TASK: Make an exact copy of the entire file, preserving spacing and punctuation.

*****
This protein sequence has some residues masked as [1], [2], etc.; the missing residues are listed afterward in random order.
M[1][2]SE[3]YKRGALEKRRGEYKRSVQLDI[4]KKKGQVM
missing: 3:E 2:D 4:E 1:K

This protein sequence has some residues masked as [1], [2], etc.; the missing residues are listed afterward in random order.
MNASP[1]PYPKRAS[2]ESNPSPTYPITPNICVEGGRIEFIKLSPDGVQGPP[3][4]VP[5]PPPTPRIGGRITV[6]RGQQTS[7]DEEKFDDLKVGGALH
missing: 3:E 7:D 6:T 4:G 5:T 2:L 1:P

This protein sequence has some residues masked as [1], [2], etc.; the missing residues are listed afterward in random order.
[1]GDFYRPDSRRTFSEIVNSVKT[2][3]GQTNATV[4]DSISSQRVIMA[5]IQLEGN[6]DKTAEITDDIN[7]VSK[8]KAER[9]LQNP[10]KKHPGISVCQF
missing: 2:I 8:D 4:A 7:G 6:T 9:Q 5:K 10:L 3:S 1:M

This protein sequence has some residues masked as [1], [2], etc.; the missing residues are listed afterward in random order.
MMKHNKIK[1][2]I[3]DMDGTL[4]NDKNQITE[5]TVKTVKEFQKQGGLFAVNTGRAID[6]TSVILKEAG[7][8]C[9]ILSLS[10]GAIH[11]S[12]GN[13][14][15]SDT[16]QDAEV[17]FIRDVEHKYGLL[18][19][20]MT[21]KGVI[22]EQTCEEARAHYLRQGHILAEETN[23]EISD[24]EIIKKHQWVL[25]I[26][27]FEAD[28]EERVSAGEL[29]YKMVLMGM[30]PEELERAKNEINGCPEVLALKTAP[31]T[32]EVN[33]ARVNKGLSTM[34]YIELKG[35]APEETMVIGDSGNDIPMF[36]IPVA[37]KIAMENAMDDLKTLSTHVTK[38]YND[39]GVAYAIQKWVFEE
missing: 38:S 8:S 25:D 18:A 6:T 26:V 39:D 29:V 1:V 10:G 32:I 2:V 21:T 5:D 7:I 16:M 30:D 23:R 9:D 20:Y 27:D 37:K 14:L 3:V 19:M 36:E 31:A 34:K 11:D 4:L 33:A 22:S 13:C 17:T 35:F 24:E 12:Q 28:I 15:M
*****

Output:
This protein sequence has some residues masked as [1], [2], etc.; the missing residues are listed afterward in random order.
M[1][2]SE[3]YKRGALEKRRGEYKRSVQLDI[4]KKKGQVM
missing: 3:E 2:D 4:E 1:K

This protein sequence has some residues masked as [1], [2], etc.; the missing residues are listed afterward in random order.
MNASP[1]PYPKRAS[2]ESNPSPTYPITPNICVEGGRIEFIKLSPDGVQGPP[3][4]VP[5]PPPTPRIGGRITV[6]RGQQTS[7]DEEKFDDLKVGGALH
missing: 3:E 7:D 6:T 4:G 5:T 2:L 1:P

This protein sequence has some residues masked as [1], [2], etc.; the missing residues are listed afterward in random order.
[1]GDFYRPDSRRTFSEIVNSVKT[2][3]GQTNATV[4]DSISSQRVIMA[5]IQLEGN[6]DKTAEITDDIN[7]VSK[8]KAER[9]LQNP[10]KKHPGISVCQF
missing: 2:I 8:D 4:A 7:G 6:T 9:Q 5:K 10:L 3:S 1:M

This protein sequence has some residues masked as [1], [2], etc.; the missing residues are listed afterward in random order.
MMKHNKIK[1][2]I[3]DMDGTL[4]NDKNQITE[5]TVKTVKEFQKQGGLFAVNTGRAID[6]TSVILKEAG[7][8]C[9]ILSLS[10]GAIH[11]S[12]GN[13][14][15]SDT[16]QDAEV[17]FIRDVEHKYGLL[18][19][20]MT[21]KGVI[22]EQTCEEARAHYLRQGHILAEETN[23]EISD[24]EIIKKHQWVL[25]I[26][27]FEAD[28]EERVSAGEL[29]YKMVLMGM[30]PEELERAKNEINGCPEVLALKTAP[31]T[32]EVN[33]ARVNKGLSTM[34]YIELKG[35]APEETMVIGDSGNDIPMF[36]IPVA[37]KIAMENAMDDLKTLSTHVTK[38]YND[39]GVAYAIQKWVFEE
missing: 38:S 8:S 25:D 18:A 6:T 26:V 39:D 29:V 1:V 10:G 32:I 2:V 21:T 5:D 7:I 16:M 30:D 23:R 9:D 20:Y 27:D 37:K 14:L 3:V 19:M 36:E 31:A 34:K 11:D 4:L 33:A 22:S 13:C 17:T 35:F 24:E 12:Q 28:I 15:M